header by Emerson Taymor, 2005
9. The Twenties
14. The Sixties
John Scholefield to Henry Clay, Nov. 13, 1833
From John Scholefield
[Asks if a group of Philadelphia "Manufacturers and Merchants" could honor Clay, "the Father of the American System," by greeting him in New York and escorting him to Philadelphia on his return trip to Washington. Continues:]
May I be permitted, Sir, to embrace this opportunity for acquainting you with a little piece of history--partly secret--belonging to the present times?--About two weeks ago, Gen. Duff Green--alarmed at the notice you have recently attracted, and, as we understand, at an expression in your favor from the South--left Washington for New York, on a political mission. He commenced his operations at Baltimore:--got up a meeting of "Working Men," so called, at which John McLean was nominated as a candidate for the Presidency. The scheme failed. His next attempt was in our city, where he also tried to operate on the same description of persons. At a very early stage of the business, we became acquainted with his designs, and measures were accordingly taken to frustrate them. We succeeded, and consequently he was defeated: he could not even get a meeting. He then went to Trenton, Newark, and New York, for the same avowed purpose; and he was every where unsuccessful. Since that time, we have heard no more of him, except of his return home.--A few days ago, however, the partisans of Mr. McLean in this City, made another clandestine attempt; in a similar way, and for the same purpose; and again they have been defeated.
Now, Sir, in order to a right understanding of their movements, it is necessary to state, that the "Working Men," when well organized, constitute a considerable portion of the political strength of the city and county of Philadelphia. They have formerly been found quite available for party purposes. At the present moment they are not very firmly bound together, not having recently moved in unison. It is evident that although many of their most influential men are decidedly of one party, they have among them political characters of every shade.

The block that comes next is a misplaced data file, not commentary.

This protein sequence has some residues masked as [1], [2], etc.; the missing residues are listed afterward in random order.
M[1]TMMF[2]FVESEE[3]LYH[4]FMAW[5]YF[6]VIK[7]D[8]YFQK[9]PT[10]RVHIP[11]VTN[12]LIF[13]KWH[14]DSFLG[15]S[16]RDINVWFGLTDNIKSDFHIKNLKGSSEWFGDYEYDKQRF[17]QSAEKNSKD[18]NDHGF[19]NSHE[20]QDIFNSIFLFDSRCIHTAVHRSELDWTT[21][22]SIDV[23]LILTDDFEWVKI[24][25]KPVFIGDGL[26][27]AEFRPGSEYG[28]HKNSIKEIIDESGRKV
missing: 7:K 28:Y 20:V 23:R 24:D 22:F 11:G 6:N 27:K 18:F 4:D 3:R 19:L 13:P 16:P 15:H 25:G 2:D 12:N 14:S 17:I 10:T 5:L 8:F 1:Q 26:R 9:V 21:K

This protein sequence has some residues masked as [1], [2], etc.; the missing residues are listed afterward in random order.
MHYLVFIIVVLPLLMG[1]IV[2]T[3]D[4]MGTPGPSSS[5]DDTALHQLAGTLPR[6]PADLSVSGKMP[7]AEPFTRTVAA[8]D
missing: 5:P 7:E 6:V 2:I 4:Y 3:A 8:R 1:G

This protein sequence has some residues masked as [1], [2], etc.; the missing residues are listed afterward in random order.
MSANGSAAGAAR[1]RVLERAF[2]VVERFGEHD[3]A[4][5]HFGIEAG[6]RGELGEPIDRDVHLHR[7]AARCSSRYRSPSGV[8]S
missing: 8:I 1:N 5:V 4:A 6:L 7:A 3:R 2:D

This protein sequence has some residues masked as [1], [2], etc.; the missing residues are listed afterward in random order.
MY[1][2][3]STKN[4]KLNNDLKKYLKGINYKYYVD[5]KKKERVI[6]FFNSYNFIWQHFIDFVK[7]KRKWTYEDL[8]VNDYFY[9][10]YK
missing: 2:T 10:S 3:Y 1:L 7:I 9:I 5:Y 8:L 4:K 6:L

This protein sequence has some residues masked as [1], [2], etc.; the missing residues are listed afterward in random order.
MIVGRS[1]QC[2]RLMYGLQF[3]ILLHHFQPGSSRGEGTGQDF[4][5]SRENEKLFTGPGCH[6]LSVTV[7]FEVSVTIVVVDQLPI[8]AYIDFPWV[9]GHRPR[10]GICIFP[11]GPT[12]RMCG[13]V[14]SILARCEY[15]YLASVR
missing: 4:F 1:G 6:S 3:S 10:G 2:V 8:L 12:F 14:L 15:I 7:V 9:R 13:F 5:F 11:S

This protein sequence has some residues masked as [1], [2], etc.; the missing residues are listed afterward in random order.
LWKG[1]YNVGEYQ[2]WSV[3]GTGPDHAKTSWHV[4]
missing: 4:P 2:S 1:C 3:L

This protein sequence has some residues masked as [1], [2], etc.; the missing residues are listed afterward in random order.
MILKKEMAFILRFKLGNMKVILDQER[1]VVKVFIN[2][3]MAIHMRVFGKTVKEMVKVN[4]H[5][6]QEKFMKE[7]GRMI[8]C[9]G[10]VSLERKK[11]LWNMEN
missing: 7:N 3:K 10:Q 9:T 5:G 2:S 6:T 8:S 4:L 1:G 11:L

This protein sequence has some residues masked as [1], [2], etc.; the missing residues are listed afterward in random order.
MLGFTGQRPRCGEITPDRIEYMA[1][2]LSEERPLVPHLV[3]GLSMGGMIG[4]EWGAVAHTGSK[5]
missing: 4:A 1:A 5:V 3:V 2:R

Such being the materials of which this class of our citizens is composed, a question presents itself as to the best mode of operating upon them, for the advantage of the public. The knowledge of one little secret gives us a ready answer to the question. It is simply to make them of some consequence in the world--to give them an air of importance in the eyes of others. As a body, they are very ambitious to possess some weight in society. Let this feeling be gratified, and they are content. It is for these reasons that we apprehend they may some time or other, be induced to unite for evil as well as good. And in order to prevent the former, we must endeavor to ensure the latter. As manufacturers and mechanics, in other words, as "working men," they have a deep interest at stake in the support of "the protective system." But, Sir, many of them do not perfectly understand it; nor, in this respect, is there any other way in which a favorable and lasting impression can possibly be made upon their minds, like that which would come from the lips of the Father of that system. Greatly therefore would I rejoice if by any means an opportunity could consistently be embraced for doing so much good. The benefit thus to be conferred on a great public cause, would be incalculable--But more of this when we have the happiness to see you here.